Figure 1. MaR1 reduced BALF/plasma EDB ratio, lung permeability index and wet/dry weight ratio in acute lung injury induced by THS. A lung injury model was induced by THS before intravenously injection of 10 ng/mL MaR1 or 0.1 mL/100 g physiological saline. (A) lung permeability to EBD was conducted. (B) lung permeability activity. (C) Wet/Dry weight ratio. *, ** P<0.05, 0.01 versus Sham; #, ## P<0.05, 0.01 versus THS+saline group. MaR1 – Maresin-1; BALF – bronchoalveolar lavage fluid; THS – trauma hemorrhagic shock; qRT-PCR – quantitative real-time polymerase chain reaction; mRNA – messenger RNA.Figure 2. MaR1 ameliorated the release of inflammatory cytokine in THS-stimulated rats. After treatment, inflammatory cytokines in different groups were measured using ELISA. (A) The levels of TNF-α in BALF, (B) the levels of IL-6 in BALF, (C) the levels of TNF-α in serum (D) the levels of IL-6 in serum. ** P<0.01 versus Sham; #, ## P<0.01 versus THS+saline group. MaR1 – Maresin-1; THS – trauma hemorrhagic shock; ELISA – enzyme-linked immunosorbent assay; TNF – tumor necrosis factor; BALF – bronchoalveolar lavage fluid; IL – interleukin.Figure 3. MaR1 increased NO concentrations and iNOS levels in THS-induced lung tissues. MaR1 or physiological saline were injected into THS-induced lung injury models. (A) The levels of NO were assessed. (B) qRT-PCR was used to measure the iNOS mRNA levels. (C) Western blot assay was adopted to assess the iNOS protein expression. ** P<0.01 versus Sham; #, ## P<0.01 versus THS+saline group. MaR1 – Maresin-1; NO – nitrogen oxide; iNOS – inducible nitric oxide synthase; THS – trauma hemorrhagic shock; qRT-PCR – quantitative real-time polymerase chain reaction; mRNA – messenger RNA.Figure 4. MaR1 suppressed the activation of TLR4 and MyD88 expression in acute lung injury stimulated by THS. Western blot assay and qRT-PCR analyses were adopted to evaluate the relative genes expressions in different groups. (A) TLR4 and MyD88 protein expressions in lung tissues were assessed by western blot assay. TLR4 (B) and MyD88 (C) mRNA levels were determined using qRT-PCR. ** P<0.01 versus Sham; #, ## P<0.01 versus THS+saline group. MaR1 – Maresin-1; THS – trauma hemorrhagic shock; qRT-PCR – quantitative real-time polymerase chain reaction; mRNA – messenger RNA.Figure 5. MaR1 suppressed the activation of p38MAPK/NF-κB pathway in acute lung injury stimulated by THS. Western blot assay and qRT-PCR analyses were adopted to evaluate the proteins and relative genes expressions of p38MAPK/NF-κB pathway in different groups. (A) protein expression of p-p65 and p-p38 in lung tissues. The ratio of p-p65/p65 (B) and p-p38/p38 (C) were quantified. The mRNA levels of p65 (D) and p38 (E) in different groups were determined using qRT-PCR. ** P<0.01 versus Sham; #, ## P<0.01 versus THS+saline group. MaR1 – Maresin-1; THS – trauma hemorrhagic shock; qRT-PCR – quantitative real-time polymerase chain reaction; mRNA – messenger RNA.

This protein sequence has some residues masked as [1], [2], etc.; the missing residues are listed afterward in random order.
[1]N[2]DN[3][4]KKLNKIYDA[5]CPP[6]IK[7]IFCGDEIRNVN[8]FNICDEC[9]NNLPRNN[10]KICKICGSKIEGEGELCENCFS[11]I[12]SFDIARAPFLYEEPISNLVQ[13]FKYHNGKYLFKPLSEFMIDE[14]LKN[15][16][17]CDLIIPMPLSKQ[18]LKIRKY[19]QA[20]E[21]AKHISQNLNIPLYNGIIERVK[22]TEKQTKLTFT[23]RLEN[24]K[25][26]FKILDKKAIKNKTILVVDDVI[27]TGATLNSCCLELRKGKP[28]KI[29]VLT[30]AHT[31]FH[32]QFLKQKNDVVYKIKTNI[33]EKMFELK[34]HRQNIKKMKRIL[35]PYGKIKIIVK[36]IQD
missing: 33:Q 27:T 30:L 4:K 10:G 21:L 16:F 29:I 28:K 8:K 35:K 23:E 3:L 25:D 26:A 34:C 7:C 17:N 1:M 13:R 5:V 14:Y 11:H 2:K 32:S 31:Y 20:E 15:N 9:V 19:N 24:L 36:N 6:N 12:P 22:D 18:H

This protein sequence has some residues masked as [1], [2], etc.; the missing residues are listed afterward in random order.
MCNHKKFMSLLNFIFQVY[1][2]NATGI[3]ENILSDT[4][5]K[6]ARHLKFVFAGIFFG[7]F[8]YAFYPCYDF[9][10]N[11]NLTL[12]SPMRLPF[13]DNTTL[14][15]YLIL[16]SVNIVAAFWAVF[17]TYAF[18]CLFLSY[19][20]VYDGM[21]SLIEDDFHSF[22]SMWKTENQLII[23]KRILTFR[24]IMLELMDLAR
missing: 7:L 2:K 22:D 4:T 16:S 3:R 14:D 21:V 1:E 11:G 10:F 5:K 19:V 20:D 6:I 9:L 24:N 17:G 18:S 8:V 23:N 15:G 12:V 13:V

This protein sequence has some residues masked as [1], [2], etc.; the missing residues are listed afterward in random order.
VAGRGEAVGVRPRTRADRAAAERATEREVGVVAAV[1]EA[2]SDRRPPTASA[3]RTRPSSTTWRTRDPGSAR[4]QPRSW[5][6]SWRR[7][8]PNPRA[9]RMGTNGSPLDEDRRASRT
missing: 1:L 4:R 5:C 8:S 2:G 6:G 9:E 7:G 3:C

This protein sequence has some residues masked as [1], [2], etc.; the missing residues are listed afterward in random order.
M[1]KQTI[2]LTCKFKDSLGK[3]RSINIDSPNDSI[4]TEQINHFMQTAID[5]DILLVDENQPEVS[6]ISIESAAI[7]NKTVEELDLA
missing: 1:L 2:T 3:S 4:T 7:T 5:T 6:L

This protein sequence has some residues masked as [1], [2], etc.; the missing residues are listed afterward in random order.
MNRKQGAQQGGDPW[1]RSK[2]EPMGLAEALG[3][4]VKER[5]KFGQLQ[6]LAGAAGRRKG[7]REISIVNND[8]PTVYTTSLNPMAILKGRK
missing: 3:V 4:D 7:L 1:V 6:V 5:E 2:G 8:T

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In Press

29 Sep 2022 : Animal Research  

Effect of Antilogous Platelet-Rich Plasma on the Revascularization of Rabbit Prefabricated Flap

Med Sci Monit In Press; DOI: 10.12659/MSM.937718  

26 Sep 2022 : Clinical Research  

Distribution and Determinants of Plasma Homocysteine Levels in a Preconception Population: A Retrospective ...

Med Sci Monit In Press; DOI: 10.12659/MSM.937987  

26 Sep 2022 : Clinical Research  

Latency and Interpeak Interval Values of Auditory Brainstem Response in 73 Individuals with Normal Hearing

Med Sci Monit In Press; DOI: 10.12659/MSM.937847  

23 Sep 2022 : Review article  

A Review of the Role of Ultrasound Radiomics and Its Application and Limitations in the Investigation of Th...

Med Sci Monit In Press; DOI: 10.12659/MSM.937738  

Most Viewed Current Articles

30 Dec 2021 : Clinical Research  

Retrospective Study of Outcomes and Hospitalization Rates of Patients in Italy with a Confirmed Diagnosis o...

DOI :10.12659/MSM.935379

Med Sci Monit 2021; 27:e935379

13 Nov 2021 : Clinical Research  

Acceptance of COVID-19 Vaccination and Its Associated Factors Among Cancer Patients Attending the Oncology ...

DOI :10.12659/MSM.932788

Med Sci Monit 2021; 27:e932788

08 Mar 2022 : Review article  

A Review of the Potential Roles of Antioxidant and Anti-Inflammatory Pharmacological Approaches for the Man...

DOI :10.12659/MSM.936292

Med Sci Monit 2022; 28:e936292

01 Nov 2020 : Review article  

Long-Term Respiratory and Neurological Sequelae of COVID-19

DOI :10.12659/MSM.928996

Med Sci Monit 2020; 26:e928996

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Medical Science Monitor eISSN: 1643-3750
Medical Science Monitor eISSN: 1643-3750